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Project Zeal, Tanks & Carbs

What a week. Everything was put on hold, because I got married! But now that I’m home again, and going back to work tomorrow, I thought I would have a quick catch up on the Zeal.

Whilst I was away I left about a litre of white vinegar in the fuel tank to see if it would do anything to the rust. Unfortunately even after a week it had done very little. This is what I poured out. It had started to strip some of the lighter rust, but wasn’t working quick enough.

I was going to try electrolysis, but it just seemed like a lot of faffing about to set up. I was doing some research and came across a product called Evapo-Rust. It’s safe for the environment, safe to touch, reusable and safe on paint… but it monsters rust. A few people have used it for tanks, and it seems to do a good job.

So, I scoured the local Supercheap Autos, and picked up 15L of the stuff.

Before I could pour it into the tank, I had to seal the fuel tap hole in the tank better than the leaking duct tape I had used with the vinegar. To do this I used some scrap aluminium, a drill and the old gasket. I smeared some sealant on both sides of the gasket, and bolted the plate to the tank. So far, touch wood, it’s sealed tight.

With some strategic placement of some wood and a tub, I got the tank as flat as possible and filled with all 15L of the Evapo-rust. The tank has a 15L rated fuel capacity, but it didn’t quite fill the tank.

Whilst I was away I also got some sweet packages from overseas. The first was a set of legit JIS screwdrivers from Japan. These are to Japanese standards, which is very slightly different to the Phillips cross profile. The difference is subtle, but enough that if you try to use a standard Phillips driver in a JIS screw, it’ll strip out like it’s made of cheese (as the screwdriver tries to “cam-out” by jumping out of the slots). JIS drivers will slot in and fit perfectly. The carbs on this bike (and most bikes) use JIS screws and are super common for stripping out when JIS drivers aren’t used.

Revlimiter has an awesome write up on the differences between Phillips and JIS.

Another package I got was the set of LiteTek carb and fuel tap gaskets. This means I can put my fuel tap back together, and start work on the carbs.

I started putting the fuel tap together

I used a small bit of 2000 grit wet/dry paper to smooth out the rough edges on the pitting, so it wouldn’t damage the new gasket. Happyface.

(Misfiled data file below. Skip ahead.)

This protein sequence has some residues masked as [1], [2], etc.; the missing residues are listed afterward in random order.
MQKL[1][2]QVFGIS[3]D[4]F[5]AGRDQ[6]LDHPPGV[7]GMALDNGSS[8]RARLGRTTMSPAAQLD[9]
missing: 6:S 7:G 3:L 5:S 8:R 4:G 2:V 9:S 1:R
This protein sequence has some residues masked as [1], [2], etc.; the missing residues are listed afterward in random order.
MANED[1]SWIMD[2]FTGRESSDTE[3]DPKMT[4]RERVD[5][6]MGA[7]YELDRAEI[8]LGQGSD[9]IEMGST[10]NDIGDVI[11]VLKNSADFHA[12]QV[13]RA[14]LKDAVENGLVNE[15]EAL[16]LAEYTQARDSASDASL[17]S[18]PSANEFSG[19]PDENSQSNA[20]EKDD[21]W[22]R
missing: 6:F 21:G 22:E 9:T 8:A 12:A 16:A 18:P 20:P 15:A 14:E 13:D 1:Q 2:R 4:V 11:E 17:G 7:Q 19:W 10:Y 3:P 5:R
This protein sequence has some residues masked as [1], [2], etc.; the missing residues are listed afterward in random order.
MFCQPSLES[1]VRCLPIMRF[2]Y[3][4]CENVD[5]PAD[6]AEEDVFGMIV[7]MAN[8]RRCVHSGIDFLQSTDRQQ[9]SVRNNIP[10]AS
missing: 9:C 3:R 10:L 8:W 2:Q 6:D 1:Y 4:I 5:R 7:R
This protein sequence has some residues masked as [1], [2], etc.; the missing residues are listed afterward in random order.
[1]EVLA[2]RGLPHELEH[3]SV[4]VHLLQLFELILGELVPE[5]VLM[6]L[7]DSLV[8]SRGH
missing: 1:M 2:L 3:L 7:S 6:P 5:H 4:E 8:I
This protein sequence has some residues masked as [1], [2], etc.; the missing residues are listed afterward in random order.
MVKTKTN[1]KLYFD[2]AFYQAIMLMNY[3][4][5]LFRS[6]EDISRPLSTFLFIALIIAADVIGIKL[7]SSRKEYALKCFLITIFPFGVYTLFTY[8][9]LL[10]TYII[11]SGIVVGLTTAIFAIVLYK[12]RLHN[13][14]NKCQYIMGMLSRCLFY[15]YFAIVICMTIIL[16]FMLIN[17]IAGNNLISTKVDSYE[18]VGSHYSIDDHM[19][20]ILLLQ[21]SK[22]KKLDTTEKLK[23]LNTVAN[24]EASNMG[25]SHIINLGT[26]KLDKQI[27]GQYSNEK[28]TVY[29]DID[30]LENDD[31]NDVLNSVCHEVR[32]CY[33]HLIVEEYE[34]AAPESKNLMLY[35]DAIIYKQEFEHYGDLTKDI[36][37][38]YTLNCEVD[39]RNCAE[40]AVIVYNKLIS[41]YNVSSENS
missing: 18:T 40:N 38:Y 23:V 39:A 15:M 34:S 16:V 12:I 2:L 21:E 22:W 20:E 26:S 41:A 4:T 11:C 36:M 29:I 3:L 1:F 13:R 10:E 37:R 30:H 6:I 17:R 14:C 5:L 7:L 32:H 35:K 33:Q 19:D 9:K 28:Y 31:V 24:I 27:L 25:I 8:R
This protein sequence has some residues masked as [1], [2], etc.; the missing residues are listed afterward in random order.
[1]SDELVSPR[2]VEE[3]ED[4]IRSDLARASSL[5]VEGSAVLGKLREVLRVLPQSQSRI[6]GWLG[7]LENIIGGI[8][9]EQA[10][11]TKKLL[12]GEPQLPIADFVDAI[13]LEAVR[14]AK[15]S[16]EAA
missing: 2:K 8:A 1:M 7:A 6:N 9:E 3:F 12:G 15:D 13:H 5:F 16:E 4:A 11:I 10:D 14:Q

And in goes the new gasket. Scaredface.

Bits

The completed fuel tap. So this has been stripped, ultrasonic cleaned, new seals, and the screws treated in Evapo-Rust (which worked really well for a couple of hours soaking. The screws were heavily rusted, with thick coating of crud). Now it’s ready to go on the tank again when that is done.

And what it looked like before

Next I took the carbs off the bike. Not hard to do, once the airbox is off it’s only 4 hose clamps and 3 cables to disconnect. So much grot by the starter that I need to clean out too.

I tried draining the float bowls, and only liquid came from cylinders 1 and 2. And I say liquid, because you can’t call it fuel. It was yellow, and smelt like paint stripper.

Using my awesome new JIS screwdrivers, I then removed the float bowls. Most of the screws cracked ok, but some needed a little help (and one needed the help of some vice grips). It turns out the flats on the driver are perfect for a spanner.

With all of the bowls off it was easy to see why I was doing this. Cylinders 2 through 4 had gritty sandy stuff in the bowl, and cylinder 1? Well, that’s where all the fuel in the rail drained to when the bike was sitting (leans to the left on its stand).

The carb jets will obviously need cleaning, and the bodies are filthy. They will need stripping and soaking in the ultrasonic for a bit.

I need to work on my plan of attack. The LiteTek site has an awesome write-up on how to rebuild the carbs, so I’ll go over that and get cracking on it.

I also need to work out what to do with the frame. I’m slightly leaning towards stripping the bike and getting the frame blasted and powder coated, but it’s a lot of work, time and money.

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